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Interdisciplinary/Multidisciplinary Woolf$
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Ann Martin and Kathryn Holland

Print publication date: 2013

Print ISBN-13: 9780989082624

Published to Liverpool Scholarship Online: January 2016

DOI: 10.5949/liverpool/9780989082624.001.0001

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Stopped at the Border

Stopped at the Border

Virginia Woolf and the Criminalization of Dissent in Democratic Societies

Chapter:
(p.57) Stopped at the Border
Source:
Interdisciplinary/Multidisciplinary Woolf
Author(s):

J. Ashley Foster

Publisher:
Liverpool University Press
DOI:10.5949/liverpool/9780989082624.003.0008

This chapter examines Virginia Woolf's response to the policing she encountered at the Canadian border by offering a reading of Three Guineas. It considers questions that were pondered by Woolf in Three Guineas: What does it mean to be a citizen? What does it mean to uphold the law? What is this “patriotism” that we speak of? In whose benefit does the phrase “our country” work? What is our obligation to “our country”? And ultimately, in Woolf's words, “How in your opinion are we to prevent war?” Three Guineas speaks to the structural problems embedded in a patriotic, patriarchal, capitalistic hierarchy and traces the historical progression of Fascism, women's oppression, and institutionalized militarism in confluence with the university systems. The chapter also notes Woolf's concern about the connection between universities and violence, as well as her view of universities as a breeding ground for militarism and the patriotic ideals that reinforce war.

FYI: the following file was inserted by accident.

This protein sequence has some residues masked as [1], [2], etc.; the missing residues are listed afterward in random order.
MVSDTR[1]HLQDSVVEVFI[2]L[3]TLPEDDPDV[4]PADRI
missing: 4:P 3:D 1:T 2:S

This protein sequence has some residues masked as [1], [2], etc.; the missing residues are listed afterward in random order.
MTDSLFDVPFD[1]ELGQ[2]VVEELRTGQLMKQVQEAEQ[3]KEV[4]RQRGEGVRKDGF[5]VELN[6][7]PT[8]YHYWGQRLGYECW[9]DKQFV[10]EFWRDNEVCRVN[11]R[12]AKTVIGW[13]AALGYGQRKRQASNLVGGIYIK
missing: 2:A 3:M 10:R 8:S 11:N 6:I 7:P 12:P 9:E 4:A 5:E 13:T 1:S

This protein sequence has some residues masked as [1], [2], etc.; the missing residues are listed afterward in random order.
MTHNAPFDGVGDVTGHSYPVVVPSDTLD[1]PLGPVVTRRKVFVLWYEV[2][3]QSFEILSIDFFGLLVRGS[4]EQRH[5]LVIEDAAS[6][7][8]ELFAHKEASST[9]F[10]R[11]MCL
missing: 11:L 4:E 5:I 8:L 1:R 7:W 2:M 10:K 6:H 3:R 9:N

Keywords:   war, Canadian border, Three Guineas, patriotism, Fascism, women, militarism, universities, violence

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